While the COVID-19 pandemic has caused profound disruption in the lives of many Canadian households, it poses a greater risk to the economic wellbeing of younger generations, particularly the millennials, according to a new study by Statistics Canada.
The national statistical agency says there are several reasons why the economic fallout of the pandemic affects the millennial generation more than any other.
For one, many millennials depend more on wages and salaries as a source of income, while at the same time shouldering higher and increasing debt relative to their incomes. Many millennials also tend to work in industries that have been deeply affected by the pandemic.
In addition, the red hot housing market is also a much bigger barrier for first-time buyers. Finally, millennials have less equity in financial and real estate assets from which to draw upon when needed, according to Statistics Canada.
In the study, entitled “Inter-generational comparisons of household economic well-being,” generations are grouped into four categories, based on the birth year of the major income earner in the household: the pre-1946 generation; the baby-boom generation, including those born in the post-war period from 1946 to 1964; Generation X, including those born from 1965 to 1980; and millennials, including the children of boomers born after 1980.
Millennial households also include Generation Z―those with a major income earner born after 1996.
The study notes that while millennial households tend to have more disposable income than Generation X when they reached the age of 31, their larger reliance on wages and salaries puts millennial households at greater economic risk.
Recent assessments of the Canadian economy have noted that, while financial markets and real estate values have remained relatively stable since the beginning of 2020, the COVID-19 pandemic is having a more noticeable impact on employment, thus making millennials more vulnerable, the study says.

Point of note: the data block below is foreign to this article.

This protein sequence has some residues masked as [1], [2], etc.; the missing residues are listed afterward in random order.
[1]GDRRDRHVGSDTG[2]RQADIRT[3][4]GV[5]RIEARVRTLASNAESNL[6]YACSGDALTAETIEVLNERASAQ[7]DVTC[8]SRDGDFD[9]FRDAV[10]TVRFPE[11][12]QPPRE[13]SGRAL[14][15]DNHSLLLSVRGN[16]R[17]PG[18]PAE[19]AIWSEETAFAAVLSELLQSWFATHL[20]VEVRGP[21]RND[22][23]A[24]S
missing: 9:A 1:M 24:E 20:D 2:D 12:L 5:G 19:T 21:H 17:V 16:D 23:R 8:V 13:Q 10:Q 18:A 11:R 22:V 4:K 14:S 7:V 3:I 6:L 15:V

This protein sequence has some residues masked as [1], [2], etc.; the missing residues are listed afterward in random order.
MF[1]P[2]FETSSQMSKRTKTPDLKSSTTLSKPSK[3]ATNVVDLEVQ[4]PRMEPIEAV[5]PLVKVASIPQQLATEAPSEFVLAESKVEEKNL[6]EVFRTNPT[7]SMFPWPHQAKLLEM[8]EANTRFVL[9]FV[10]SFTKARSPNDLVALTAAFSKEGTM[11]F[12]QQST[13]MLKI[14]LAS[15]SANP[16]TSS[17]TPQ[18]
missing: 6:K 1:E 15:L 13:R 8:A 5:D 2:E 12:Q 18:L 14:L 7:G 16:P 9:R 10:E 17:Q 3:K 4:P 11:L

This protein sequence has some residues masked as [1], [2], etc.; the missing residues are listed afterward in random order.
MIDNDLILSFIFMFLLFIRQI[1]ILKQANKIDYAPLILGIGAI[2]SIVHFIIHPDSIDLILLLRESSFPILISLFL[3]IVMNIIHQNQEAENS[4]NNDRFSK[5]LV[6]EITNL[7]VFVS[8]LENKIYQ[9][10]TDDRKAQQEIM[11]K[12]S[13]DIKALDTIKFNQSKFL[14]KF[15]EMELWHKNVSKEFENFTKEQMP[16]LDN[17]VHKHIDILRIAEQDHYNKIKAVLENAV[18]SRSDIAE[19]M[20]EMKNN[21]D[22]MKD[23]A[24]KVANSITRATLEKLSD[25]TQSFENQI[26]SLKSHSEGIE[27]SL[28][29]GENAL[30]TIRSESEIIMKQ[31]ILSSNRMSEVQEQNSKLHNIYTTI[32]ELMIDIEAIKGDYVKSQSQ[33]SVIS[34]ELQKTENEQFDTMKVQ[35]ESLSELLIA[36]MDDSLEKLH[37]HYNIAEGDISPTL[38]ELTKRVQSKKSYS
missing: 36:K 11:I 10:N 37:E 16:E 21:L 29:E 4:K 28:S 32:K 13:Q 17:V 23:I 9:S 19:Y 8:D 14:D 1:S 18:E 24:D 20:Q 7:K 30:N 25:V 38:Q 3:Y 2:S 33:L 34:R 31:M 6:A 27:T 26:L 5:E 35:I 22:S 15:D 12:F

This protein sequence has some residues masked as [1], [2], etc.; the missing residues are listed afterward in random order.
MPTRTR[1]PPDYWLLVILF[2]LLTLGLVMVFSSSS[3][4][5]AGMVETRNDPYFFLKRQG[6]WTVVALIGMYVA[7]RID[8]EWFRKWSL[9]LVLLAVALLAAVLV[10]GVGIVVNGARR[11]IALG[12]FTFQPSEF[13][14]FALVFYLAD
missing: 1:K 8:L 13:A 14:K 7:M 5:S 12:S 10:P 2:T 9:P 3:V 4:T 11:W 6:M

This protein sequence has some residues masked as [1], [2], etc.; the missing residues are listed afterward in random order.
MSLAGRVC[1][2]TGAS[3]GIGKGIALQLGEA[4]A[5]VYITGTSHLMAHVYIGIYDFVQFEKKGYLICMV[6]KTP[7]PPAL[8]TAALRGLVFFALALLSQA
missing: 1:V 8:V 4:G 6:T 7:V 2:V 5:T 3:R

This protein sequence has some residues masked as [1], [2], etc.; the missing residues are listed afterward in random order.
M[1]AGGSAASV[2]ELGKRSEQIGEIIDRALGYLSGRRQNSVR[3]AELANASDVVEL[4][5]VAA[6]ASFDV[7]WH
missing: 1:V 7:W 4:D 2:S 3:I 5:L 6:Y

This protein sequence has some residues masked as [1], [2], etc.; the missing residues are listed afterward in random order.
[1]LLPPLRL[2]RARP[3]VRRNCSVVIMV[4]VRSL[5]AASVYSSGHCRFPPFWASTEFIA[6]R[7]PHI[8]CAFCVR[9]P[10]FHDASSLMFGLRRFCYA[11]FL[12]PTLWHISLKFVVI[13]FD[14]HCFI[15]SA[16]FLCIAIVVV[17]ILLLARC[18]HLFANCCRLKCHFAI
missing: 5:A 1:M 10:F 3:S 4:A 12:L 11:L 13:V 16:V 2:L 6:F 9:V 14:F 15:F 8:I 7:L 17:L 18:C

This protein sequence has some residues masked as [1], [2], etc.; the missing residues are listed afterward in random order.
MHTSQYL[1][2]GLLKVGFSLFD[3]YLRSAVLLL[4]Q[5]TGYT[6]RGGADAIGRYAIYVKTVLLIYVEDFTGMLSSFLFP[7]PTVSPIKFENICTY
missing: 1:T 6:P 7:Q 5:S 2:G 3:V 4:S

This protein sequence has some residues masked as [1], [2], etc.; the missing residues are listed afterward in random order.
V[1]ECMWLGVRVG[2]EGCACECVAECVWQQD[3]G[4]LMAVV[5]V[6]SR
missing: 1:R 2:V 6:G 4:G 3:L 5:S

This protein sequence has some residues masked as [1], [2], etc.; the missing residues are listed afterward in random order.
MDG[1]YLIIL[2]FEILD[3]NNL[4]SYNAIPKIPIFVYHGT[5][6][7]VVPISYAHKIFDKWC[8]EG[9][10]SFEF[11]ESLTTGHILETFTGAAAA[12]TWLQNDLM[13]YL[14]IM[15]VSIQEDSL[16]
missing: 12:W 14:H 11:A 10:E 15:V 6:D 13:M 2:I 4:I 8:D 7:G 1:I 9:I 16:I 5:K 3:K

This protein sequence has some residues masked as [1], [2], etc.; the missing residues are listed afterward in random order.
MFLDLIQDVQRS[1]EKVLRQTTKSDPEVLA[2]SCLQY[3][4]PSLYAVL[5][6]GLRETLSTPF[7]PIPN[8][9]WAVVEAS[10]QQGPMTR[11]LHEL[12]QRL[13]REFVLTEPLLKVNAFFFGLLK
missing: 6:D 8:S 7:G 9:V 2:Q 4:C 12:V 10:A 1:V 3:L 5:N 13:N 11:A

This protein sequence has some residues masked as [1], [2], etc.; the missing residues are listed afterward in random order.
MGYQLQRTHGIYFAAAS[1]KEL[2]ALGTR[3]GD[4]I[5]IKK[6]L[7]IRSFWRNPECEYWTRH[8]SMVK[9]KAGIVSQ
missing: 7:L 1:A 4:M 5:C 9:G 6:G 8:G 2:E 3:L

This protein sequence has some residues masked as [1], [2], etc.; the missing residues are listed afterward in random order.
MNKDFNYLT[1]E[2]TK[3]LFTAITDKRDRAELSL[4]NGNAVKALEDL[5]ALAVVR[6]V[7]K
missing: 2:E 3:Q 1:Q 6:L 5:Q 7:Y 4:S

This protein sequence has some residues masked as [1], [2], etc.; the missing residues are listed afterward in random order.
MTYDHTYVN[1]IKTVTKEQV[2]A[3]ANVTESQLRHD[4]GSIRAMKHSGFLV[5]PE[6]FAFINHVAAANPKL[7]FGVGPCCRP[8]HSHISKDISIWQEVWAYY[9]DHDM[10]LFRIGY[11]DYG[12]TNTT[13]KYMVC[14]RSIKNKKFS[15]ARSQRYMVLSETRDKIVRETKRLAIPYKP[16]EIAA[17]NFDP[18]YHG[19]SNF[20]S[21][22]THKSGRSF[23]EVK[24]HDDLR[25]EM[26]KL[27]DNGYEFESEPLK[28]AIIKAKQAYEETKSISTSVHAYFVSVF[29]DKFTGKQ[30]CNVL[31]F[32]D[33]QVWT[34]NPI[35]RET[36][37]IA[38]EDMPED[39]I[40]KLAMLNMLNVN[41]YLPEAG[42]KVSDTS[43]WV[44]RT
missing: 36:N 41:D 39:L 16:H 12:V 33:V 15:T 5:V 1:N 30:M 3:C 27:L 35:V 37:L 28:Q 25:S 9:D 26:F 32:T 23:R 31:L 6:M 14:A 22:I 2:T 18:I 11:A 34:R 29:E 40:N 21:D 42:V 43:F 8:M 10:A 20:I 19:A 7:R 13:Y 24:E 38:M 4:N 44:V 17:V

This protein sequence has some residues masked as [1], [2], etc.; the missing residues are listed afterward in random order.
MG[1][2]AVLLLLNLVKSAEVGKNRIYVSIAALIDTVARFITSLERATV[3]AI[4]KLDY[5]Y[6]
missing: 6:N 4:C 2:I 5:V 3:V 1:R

Also, while millennials earned more than Generation X when they both reached the age of 31, they also spent more in inflation-adjusted terms. Millennials faced higher costs than Generation X around this age, when many of these households began families and started buying their own homes. As costs related to housing are non-discretionary, millennial households may not have as much flexibility to adjust their spending when their income declines, the study notes.
In addition, employment for millennials fell more sharply than for older generations in services-producing due to the fact that the pandemic has affected more deeply sectors of the economy where millennials comprise a higher share of the total workforce, the study says.
As of the second quarter of 2020, employment for millennial workers fell by about 45 per cent from the prior year in accommodation and food services, by 29 per cent in information, culture and recreation, and by 20 per cent in retail trade, it adds.